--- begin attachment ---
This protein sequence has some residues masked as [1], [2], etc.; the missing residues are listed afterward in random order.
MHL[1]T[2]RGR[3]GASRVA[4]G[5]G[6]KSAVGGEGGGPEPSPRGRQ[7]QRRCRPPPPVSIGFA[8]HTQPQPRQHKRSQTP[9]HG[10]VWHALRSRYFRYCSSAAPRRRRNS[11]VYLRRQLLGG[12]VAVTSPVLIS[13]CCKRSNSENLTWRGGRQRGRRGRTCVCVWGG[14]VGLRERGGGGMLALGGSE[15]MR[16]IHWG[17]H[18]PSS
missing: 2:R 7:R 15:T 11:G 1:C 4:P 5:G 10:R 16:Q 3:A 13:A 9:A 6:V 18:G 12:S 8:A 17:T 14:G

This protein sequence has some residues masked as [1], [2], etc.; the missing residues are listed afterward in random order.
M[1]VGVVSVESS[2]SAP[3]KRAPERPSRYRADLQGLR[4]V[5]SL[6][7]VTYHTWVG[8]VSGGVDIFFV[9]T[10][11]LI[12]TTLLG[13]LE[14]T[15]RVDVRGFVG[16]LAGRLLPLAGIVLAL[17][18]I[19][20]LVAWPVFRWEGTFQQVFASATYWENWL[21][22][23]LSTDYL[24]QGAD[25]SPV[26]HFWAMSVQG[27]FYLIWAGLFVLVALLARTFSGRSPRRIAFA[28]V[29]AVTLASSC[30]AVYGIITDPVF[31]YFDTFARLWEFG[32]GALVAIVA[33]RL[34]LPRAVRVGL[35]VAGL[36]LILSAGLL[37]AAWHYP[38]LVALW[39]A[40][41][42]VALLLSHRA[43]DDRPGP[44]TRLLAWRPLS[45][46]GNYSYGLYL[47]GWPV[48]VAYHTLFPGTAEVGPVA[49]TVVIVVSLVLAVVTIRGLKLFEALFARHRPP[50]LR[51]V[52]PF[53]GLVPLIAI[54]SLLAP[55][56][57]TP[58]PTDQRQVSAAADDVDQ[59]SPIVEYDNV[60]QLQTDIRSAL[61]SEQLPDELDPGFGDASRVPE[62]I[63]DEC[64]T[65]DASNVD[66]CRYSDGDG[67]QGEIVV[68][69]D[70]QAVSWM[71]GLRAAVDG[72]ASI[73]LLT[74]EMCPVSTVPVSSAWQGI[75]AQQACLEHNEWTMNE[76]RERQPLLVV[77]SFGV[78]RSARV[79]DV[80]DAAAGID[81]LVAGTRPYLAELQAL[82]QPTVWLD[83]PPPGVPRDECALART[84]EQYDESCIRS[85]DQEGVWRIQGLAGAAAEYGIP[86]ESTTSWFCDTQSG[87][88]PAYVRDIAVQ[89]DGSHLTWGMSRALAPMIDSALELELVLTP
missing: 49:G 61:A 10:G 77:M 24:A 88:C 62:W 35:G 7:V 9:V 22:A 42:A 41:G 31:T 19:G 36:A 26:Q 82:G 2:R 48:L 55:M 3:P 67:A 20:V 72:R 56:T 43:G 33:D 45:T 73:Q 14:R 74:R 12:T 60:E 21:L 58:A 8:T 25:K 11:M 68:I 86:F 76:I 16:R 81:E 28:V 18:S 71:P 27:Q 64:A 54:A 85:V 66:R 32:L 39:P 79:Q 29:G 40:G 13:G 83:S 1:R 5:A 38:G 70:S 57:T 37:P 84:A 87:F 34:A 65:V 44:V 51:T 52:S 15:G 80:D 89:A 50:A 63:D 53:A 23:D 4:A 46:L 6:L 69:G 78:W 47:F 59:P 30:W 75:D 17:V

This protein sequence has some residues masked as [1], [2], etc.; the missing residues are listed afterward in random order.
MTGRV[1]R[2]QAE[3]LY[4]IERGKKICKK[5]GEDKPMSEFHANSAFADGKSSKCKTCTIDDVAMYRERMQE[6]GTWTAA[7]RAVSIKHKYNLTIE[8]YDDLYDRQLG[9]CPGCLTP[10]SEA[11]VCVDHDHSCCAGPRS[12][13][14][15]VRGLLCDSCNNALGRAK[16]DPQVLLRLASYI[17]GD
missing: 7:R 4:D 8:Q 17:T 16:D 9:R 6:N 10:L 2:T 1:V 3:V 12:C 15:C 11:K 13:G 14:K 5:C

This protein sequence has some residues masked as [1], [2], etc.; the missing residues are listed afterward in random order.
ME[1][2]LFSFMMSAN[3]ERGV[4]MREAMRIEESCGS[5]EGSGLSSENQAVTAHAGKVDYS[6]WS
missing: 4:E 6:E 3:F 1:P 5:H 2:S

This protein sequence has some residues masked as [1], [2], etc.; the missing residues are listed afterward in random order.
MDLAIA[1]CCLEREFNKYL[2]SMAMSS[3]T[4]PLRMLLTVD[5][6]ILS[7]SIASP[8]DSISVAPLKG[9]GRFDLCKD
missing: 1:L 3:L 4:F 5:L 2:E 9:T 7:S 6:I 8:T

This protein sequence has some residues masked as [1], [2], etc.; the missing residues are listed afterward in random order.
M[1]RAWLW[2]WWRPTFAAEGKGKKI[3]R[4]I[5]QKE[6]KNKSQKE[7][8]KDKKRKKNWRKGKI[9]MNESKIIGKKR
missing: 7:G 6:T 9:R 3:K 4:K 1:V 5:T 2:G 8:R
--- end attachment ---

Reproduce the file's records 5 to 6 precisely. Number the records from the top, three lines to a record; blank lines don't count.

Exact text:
This protein sequence has some residues masked as [1], [2], etc.; the missing residues are listed afterward in random order.
MDLAIA[1]CCLEREFNKYL[2]SMAMSS[3]T[4]PLRMLLTVD[5][6]ILS[7]SIASP[8]DSISVAPLKG[9]GRFDLCKD
missing: 1:L 3:L 4:F 5:L 2:E 9:T 7:S 6:I 8:T

This protein sequence has some residues masked as [1], [2], etc.; the missing residues are listed afterward in random order.
M[1]RAWLW[2]WWRPTFAAEGKGKKI[3]R[4]I[5]QKE[6]KNKSQKE[7][8]KDKKRKKNWRKGKI[9]MNESKIIGKKR
missing: 7:G 6:T 9:R 3:K 4:K 1:V 5:T 2:G 8:R